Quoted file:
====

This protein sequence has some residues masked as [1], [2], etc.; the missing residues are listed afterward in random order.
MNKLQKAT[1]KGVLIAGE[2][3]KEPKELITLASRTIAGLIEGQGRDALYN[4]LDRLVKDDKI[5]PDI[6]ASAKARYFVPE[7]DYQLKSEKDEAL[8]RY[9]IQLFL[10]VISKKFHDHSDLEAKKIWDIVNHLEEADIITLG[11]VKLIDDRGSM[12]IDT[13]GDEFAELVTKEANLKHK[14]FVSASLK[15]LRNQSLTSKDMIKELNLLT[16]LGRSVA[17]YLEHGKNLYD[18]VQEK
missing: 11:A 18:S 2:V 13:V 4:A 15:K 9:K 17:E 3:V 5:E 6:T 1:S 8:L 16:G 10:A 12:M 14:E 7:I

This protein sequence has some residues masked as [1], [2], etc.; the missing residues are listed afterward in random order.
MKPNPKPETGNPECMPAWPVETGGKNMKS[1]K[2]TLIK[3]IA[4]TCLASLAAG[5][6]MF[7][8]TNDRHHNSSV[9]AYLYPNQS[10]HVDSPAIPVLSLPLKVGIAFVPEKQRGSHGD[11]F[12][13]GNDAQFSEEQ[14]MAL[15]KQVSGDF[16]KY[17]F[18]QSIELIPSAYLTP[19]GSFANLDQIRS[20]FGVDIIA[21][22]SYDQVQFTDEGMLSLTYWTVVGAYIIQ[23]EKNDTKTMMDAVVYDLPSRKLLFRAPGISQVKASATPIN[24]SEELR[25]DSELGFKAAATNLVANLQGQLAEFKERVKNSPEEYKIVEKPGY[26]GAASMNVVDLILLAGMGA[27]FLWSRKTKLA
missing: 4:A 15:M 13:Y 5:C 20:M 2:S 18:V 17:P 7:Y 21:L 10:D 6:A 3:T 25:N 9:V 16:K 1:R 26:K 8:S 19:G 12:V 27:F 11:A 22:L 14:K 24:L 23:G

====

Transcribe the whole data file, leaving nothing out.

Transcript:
This protein sequence has some residues masked as [1], [2], etc.; the missing residues are listed afterward in random order.
MNKLQKAT[1]KGVLIAGE[2][3]KEPKELITLASRTIAGLIEGQGRDALYN[4]LDRLVKDDKI[5]PDI[6]ASAKARYFVPE[7]DYQLKSEKDEAL[8]RY[9]IQLFL[10]VISKKFHDHSDLEAKKIWDIVNHLEEADIITLG[11]VKLIDDRGSM[12]IDT[13]GDEFAELVTKEANLKHK[14]FVSASLK[15]LRNQSLTSKDMIKELNLLT[16]LGRSVA[17]YLEHGKNLYD[18]VQEK
missing: 11:A 18:S 2:V 13:V 4:A 15:K 9:K 17:E 3:V 5:E 6:T 1:S 8:L 16:G 10:A 12:M 14:E 7:I

This protein sequence has some residues masked as [1], [2], etc.; the missing residues are listed afterward in random order.
MKPNPKPETGNPECMPAWPVETGGKNMKS[1]K[2]TLIK[3]IA[4]TCLASLAAG[5][6]MF[7][8]TNDRHHNSSV[9]AYLYPNQS[10]HVDSPAIPVLSLPLKVGIAFVPEKQRGSHGD[11]F[12][13]GNDAQFSEEQ[14]MAL[15]KQVSGDF[16]KY[17]F[18]QSIELIPSAYLTP[19]GSFANLDQIRS[20]FGVDIIA[21][22]SYDQVQFTDEGMLSLTYWTVVGAYIIQ[23]EKNDTKTMMDAVVYDLPSRKLLFRAPGISQVKASATPIN[24]SEELR[25]DSELGFKAAATNLVANLQGQLAEFKERVKNSPEEYKIVEKPGY[26]GAASMNVVDLILLAGMGA[27]FLWSRKTKLA
missing: 4:A 15:M 13:Y 5:C 20:M 2:S 18:V 17:P 7:Y 21:L 10:D 6:A 3:T 25:N 9:V 16:K 1:R 26:K 8:S 19:G 12:V 27:F 11:A 22:L 14:K 24:L 23:G